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Alice in Wonderland

Lewis Carroll

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Alice in Wonderland | 10 Things You Didn't Know


Since its publication in 1865, Alice's Adventures in Wonderland has remained a classic tale that bridges the gap between children's and adult literature. The author paints a fantastical portrait of the world "down the rabbit hole" that has inspired the imaginations of generations of children, while the themes of absurdity and logical incongruity allow for more complex literary analysis by older readers.

Written by Charles Dodgson under the pseudonym Lewis Carroll, the book was met with mixed reviews at the time of publication. Critics were more fascinated by the first edition's illustrations than by Carroll's writing. Few would have guessed the story would remain a literary classic well over a century later.

1. The original illustrations in Alice do not look a thing like the real-life Alice.

Alice in Wonderland first came to life as a story told to three young sisters—one of whom, Alice Liddell, inspired the title character. The girls were the daughters of Henry Liddell, the dean of Christ Church college in Oxford, where Carroll taught. John Tenniel, a political cartoonist, illustrated the first editions of the book but did not model Alice on the character's inspiration. Liddell had shorter, dark hair, while Tenniel, who refused to use a model, drew Alice with long blonde hair.

A photograph of Alice Liddell taken by Lewis Carroll

A photograph of Alice Liddell taken by Lewis Carroll Lewis Carroll

2. Carroll's sudden break from the Liddell family is a lingering mystery.

One of Carroll's diaries has been noted for missing several pages (between April 18, 1858, and May 8, 1862) that are thought to explain the mysterious end of communication between him and Alice Liddell's family. Whether the pages simply went missing or he removed them himself has been a matter of controversy.

Portrait of Lewis Carroll

Portrait of Lewis Carroll Oscar G. Reilander

3. Tenniel's illustration indicates that the Caterpillar's hookah probably contained tobacco.

In the original edition of the book, the illustrator drew tobacco flowers next to the the Caterpillar's mushroom. The idea that caterpillars might blow smoke comes straight out of the natural world. The hornworm caterpillar eats tobacco leaves and, to defend itself against predators, exhales the nicotine, which is a natural insecticide. Like author Lewis Carroll, illustrator John Tenniel shared the Victorian fascination with science.

Illustration by John Tenniel

Illustration by John Tenniel Project Gutenberg

4. The mushroom pictured in the first edition of Alice was edible.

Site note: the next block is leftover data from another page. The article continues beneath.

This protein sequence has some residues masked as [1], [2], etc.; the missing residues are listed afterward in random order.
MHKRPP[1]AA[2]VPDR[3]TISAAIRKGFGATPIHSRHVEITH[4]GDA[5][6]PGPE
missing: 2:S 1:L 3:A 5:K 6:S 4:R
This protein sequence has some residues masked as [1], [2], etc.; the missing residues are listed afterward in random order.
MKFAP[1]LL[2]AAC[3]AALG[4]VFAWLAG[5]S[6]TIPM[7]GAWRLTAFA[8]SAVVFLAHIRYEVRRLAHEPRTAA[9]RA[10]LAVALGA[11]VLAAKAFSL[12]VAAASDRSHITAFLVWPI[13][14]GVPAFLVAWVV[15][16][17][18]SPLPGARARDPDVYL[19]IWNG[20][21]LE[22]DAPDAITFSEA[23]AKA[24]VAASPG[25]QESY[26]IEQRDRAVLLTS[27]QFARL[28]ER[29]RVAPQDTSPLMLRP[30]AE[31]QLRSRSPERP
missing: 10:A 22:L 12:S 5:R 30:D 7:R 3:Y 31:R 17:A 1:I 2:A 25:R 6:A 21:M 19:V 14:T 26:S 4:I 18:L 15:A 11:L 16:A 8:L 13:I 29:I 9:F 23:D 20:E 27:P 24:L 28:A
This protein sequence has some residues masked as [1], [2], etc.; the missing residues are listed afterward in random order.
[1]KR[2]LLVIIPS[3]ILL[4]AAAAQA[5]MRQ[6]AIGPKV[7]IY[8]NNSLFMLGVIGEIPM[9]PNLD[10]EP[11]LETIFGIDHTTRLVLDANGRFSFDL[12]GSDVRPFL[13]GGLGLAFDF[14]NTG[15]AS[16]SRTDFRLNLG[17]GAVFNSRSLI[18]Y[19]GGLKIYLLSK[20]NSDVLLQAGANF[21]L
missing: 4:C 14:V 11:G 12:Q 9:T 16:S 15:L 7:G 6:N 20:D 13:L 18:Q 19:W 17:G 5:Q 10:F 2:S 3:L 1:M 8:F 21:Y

Some have suggested the Caterpillar's mushroom is fly agaric, a species of mushroom with hallucinogenic properties. But John Tenniel's illustrations in the first edition made clear that the Caterpillar's mushroom was edible. Fly agaric mushrooms are red, with raised white spots. The Caterpillar's mushroom had a smooth cap and appeared to be yellow agaric, which is not only edible but good-tasting.

5. Most copies of the first edition of Alice were destroyed at the illustrator's insistence.

After Tenniel illustrated the first edition of Alice in Wonderland, he described the quality of the printing as "disgraceful." Most copies were destroyed at Tenniel's insistence, and only 23 of the incredibly rare first editions remain. In 1866 an edition was printed that was better received.

6. Lewis Carroll wrote 11 books on mathematics and logic.

Lewis Carroll was the pen name of Charles Dodgson, an Oxford mathematician. Among his academic writings was a text entitled Symbolic Logic, a dense, two-volume philosophical and mathematical tome. Dodgson also applied math and logic when developing a system of proportional representation in politics that still influences how people vote today.

7. Carroll took pictures of rich and famous Victorians.

Charles Dodgson was an avid photographer. In addition to pictures of family and friends (such as Alice and her sisters), he photographed great writers and artists, influential scientists, and other prominent individuals in Victorian England. Among his subjects were the poet laureate Alfred Tennyson, poet and painter Dante Gabriel Rossetti, actress Ellen Terry, scientist Michael Faraday, and Queen Victoria's youngest son, Prince Leopold.

A photograph taken by Lewis Carroll during the Victorian era

A photograph taken by Lewis Carroll during the Victorian era Library of Congress

8. There were nine film adaptations of Alice before the Disney version.

Alice in Wonderland has always held the fascination of filmmakers, with nine versions already created before the 1951 Disney classic animation. The first three were silent films, with the first talking production released in 1931. The first silent film was made in 1903; at 12 minutes long it was the longest British film made to date. Its special effects (such as Alice changing size), though certainly primitive by contemporary standards, were groundbreaking at the time.

The 1903 silent film adaptation of Alice in Wonderland YouTube

9. Tim Burton's Alice in Wonderland (2010) made more than $1 billion.

Despite being met with criticism regarding departures from Carroll's books and an overuse of effects created with computer-generated imagery (CGI), this film starring Johnny Depp was extremely popular.

Alice in Wonderland (2010)

Alice in Wonderland (2010) Walt Disney Pictures

10. A musical marked the 150th anniversary of Alice.

The musical, which premiered in July 2015 at the Manchester International festival, is called A contemporary take on Alice's Adventures in Wonderland, the show portrays the magical other-world as an online virtual universe.

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